It’s not easy to keep your calm self once you hear the news about the virus. You cannot ignore it once it's outside. I would scroll down on my Instagram timeline then boom!!!, a post about the virus. A picture of people wearing white masks. Not only that, the mask became a trend. Nowadays, I’ve seen a lot of advertisements for selling masks. High quality and colorful masks.

For countries where people are not used wearing masks on a daily basis, seeing a person with a mask on is terrifying. Even from my personal experience, people question you when they see you wearing a mask. People assume you are seriously sick. From a cultural difference, it is understandable to know that most western countries will make assumptions like this. However, in many East Asian countries (Japan, South Korea, Taiwan, and China, etc) masks could be fashion, identity, or even something to protect you from catching the sickness or prevent giving sickness to others.

https://qz.com/299003/a-quick-history-of-why-asians-wear-surgical-masks-in-public/

In listed Asian countries, a mask is a normal item wore on the public. Nothing threatening. But this was a story before the whole outbreak happened… Nowadays, you see more people wearing masks in public. This tells a lot about how people became more cautious and worried about the spread of the virus. With the information that the media provides, people are locked into this shell of fear by covering their bodies to prevent any diseases.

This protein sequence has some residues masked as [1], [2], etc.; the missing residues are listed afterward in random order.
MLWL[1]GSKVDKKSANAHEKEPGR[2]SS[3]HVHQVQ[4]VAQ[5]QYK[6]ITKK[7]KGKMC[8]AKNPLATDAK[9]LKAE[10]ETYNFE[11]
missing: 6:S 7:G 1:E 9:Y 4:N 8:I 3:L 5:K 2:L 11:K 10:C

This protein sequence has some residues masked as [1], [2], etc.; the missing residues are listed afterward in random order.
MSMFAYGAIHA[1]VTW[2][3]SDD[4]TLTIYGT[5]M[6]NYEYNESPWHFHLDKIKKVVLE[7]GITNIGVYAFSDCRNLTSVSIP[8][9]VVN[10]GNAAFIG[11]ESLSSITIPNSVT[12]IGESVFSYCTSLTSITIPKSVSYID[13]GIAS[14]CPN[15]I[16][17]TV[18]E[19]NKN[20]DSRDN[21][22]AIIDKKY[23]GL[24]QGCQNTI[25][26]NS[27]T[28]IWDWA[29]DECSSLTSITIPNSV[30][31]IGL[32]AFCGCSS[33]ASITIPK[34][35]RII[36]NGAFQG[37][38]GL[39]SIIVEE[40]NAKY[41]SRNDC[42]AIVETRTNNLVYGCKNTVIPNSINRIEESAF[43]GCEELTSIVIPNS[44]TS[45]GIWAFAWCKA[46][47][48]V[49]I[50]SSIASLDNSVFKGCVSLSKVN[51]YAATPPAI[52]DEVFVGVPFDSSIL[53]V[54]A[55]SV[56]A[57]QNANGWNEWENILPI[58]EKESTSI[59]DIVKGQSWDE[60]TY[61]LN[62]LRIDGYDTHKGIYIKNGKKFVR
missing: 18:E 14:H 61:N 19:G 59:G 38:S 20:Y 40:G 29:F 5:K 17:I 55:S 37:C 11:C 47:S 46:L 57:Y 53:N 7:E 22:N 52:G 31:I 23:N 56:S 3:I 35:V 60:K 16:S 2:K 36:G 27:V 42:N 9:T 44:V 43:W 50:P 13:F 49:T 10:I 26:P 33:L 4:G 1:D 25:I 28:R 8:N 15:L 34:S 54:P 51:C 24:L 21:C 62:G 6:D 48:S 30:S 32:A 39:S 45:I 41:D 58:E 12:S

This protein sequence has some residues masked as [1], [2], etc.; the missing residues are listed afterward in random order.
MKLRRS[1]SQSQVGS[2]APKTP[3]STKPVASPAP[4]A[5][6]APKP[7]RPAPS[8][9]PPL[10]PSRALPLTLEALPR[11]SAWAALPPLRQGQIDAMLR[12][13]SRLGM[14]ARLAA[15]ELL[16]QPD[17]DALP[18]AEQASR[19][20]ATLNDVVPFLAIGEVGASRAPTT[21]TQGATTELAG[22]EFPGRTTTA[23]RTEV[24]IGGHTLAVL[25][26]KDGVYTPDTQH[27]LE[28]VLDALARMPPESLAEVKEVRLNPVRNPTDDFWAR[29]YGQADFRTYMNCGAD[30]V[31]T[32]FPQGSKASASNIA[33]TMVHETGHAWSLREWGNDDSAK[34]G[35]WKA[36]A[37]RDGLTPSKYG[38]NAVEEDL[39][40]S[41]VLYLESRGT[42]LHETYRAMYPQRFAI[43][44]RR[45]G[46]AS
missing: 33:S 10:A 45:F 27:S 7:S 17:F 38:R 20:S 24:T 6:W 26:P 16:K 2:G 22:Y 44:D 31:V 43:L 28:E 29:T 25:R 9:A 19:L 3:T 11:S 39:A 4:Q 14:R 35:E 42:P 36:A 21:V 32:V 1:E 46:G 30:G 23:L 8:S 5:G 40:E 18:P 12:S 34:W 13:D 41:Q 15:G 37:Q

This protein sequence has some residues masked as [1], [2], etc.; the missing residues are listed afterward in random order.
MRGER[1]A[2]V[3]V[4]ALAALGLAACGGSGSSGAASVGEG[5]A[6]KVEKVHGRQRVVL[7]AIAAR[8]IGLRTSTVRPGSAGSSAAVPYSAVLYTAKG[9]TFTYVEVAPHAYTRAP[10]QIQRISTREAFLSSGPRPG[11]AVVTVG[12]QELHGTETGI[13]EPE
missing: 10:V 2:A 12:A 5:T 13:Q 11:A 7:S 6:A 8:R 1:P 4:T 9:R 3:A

Open Window; Media impact on people with open access to internet.

The reaction of people live outside of China with free access to the internet and social media; One of the important features of media is, the more you gain information about the event (specifically from media), the meaner and negative you become.

https://youtu.be/RdLJhzx7tJ4
  • People start to throw haterade toward East Asian people in general.
  • The reason behind the behavior is unknown but can be from the feeling of fear or stress that media provide upon people through broadcasting news reports or social media content.

Closed Window; Censored media impact on people in China.

Stricken censorship;

After the outbreak, the government placed strict censorship to prevent people from spreading “rumors”. Virtual Private Network also known as VPN(Censorship breaker, software allowing internet users to have access to the blocked information) became difficult to use, a lot of articles about the virus were deleted. One of the most inconvenient that the government brought upon the people in China was, taking away mainly used SNS apps (WeChat) from people. A lot of people lost contact with their families or relatives living across the provinces.

How is the Chinese community seeing this matter? ;

Information regulation in China has a large impact on people in China. It is not just being less aware of the World events, but significant events that are happening in their country is restricted as well.

In the case of Coronavirus, the report of the incident was not published or handled well. As I have explained earlier in the article, local-level officials are supposed to send out any reports to the central-level. However, local-level officials attempted to cover the incident, which the result is nothing that can be forgotten.

By hearing this, Chinese people were feeling anger toward the local officials and the social media was filled with comments with anger toward the officials.

Once the local officials were punished, people’s attention switched to the people who are fighting against the virus. A lot of voices of encouragement can be heard. Many footages showing hospitals with patients were released since then.

--

--

Get the Medium app

A button that says 'Download on the App Store', and if clicked it will lead you to the iOS App store
A button that says 'Get it on, Google Play', and if clicked it will lead you to the Google Play store
Selfish Dreamer

Selfish Dreamer

5 Followers

Beginner in writing . Multilingual and am working to practice my language and writing skill in multiple languages. Interested in movie critiques & social issues